During his recent speech to Congress on September 24, Pope Francis paid special tribute to the contributions of four great Americans – two Catholics, Dorothy Day and Thomas Merton, and two non-Catholics, Abraham Lincoln and Dr. Martin Luther King, Jr.
In this third installment, we examine the life and legacy of Thomas Merton, a Trappist monk, who Pope Francis highlighted for "the capacity for dialogue and openness to God."
Thomas Merton was born in France in 1915, but he spent time in the United States as a small child. He returned to America in 1935 to attend Columbia University, where he graduated in 1938. During this time, Merton began to explore Catholicism and was deeply inspired by the writings of poet and priest Gerald Manley Hopkins.
After hearing a call to the religious life, Merton first explored becoming a Franciscan friar. However, in 1941, he instead entered a Trappist monastery at the Abbey of Gethsemani in Kentucky. He was ordained to the priesthood in 1949 and given the name Father Louis.
Merton was a gifted poet, writer, social activist, and student of comparative religion. His bestselling 1948 autobiography, The Seven Storey Mountain, was named as one of the best non-fiction books of the 20th century by the National Review.
To many, Merton is a symbol of peace and dialogue. The Thomas Merton Award, a peace prize, has been awarded since 1972 by the Thomas Merton Center for Peace and Social Justice located in Pittsburgh, Pennsylvania.
Pope Francis used the legacy of Thomas Merton to underscore the ongoing importance of dialogue in resolving conflicts in our modern times, especially the recent improvement in relations between the United States and Cuba, of which the Holy Father played a key role:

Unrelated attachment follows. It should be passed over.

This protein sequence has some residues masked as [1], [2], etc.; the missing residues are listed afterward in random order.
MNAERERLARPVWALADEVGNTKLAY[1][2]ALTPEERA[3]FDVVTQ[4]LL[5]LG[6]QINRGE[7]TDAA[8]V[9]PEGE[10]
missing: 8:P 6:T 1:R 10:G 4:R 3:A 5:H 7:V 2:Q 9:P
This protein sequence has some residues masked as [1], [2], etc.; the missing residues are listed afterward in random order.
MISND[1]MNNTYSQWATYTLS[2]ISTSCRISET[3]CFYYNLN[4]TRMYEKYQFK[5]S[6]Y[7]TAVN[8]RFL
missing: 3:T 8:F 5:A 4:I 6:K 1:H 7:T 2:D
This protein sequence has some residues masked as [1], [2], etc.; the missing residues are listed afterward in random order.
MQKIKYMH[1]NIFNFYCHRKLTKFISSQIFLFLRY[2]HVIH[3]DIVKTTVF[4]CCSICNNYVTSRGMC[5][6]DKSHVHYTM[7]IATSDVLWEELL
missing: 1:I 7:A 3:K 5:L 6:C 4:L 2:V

"From this perspective of dialogue, I would like to recognize the efforts made in recent months to help overcome historic differences linked to painful episodes of the past. It is my duty to build bridges and to help all men and women, in any way possible, to do the same. When countries which have been at odds resume the path of dialogue – a dialogue which may have been interrupted for the most legitimate of reasons – new opportunities open up for all. This has required, and requires, courage and daring, which is not the same as irresponsibility."
These are important words to keep in mind. Our world constantly faces enormous challenges that threaten peace across the globe. Today, those threats range from Syria and throughout the Middle East, to Africa, to the Ukraine and in so many other areas. Merton stands as a powerful example of a "man of dialogue, a promoter of peace between peoples and religions."
Yet, Merton and his inspiring conversion story also demonstrate important lessons for the peace that is necessary in each individual's heart. Another great 20th century American Catholic, Archbishop Fulton Sheen, famously talked about the "peace of soul" that is a prerequisite to achieving world peace: "Wars come from egotism and selfishness. Every macrocosmic or world war has its origin in microcosmic wars going on inside millions and millions of individuals."
In discussing Thomas Merton in his remarks before Congress, Pope Francis quoted Merton’s autobiography, highlighting this internal struggle inherent to mankind:
“I came into the world. Free by nature, in the image of God, I was nevertheless the prisoner of my own violence and my own selfishness, in the image of the world into which I was born. That world was the picture of Hell, full of men like myself, loving God, and yet hating him; born to love him, living instead in fear of hopeless self-contradictory hungers.”
The legacy of Thomas Merton is a powerful example of the continuing need for dialogue and peace in a world plagued by sin, violence and war. However, as Merton's own inspiring life illustrates, this is a battle that must first be waged within the hearts and souls of each individual person.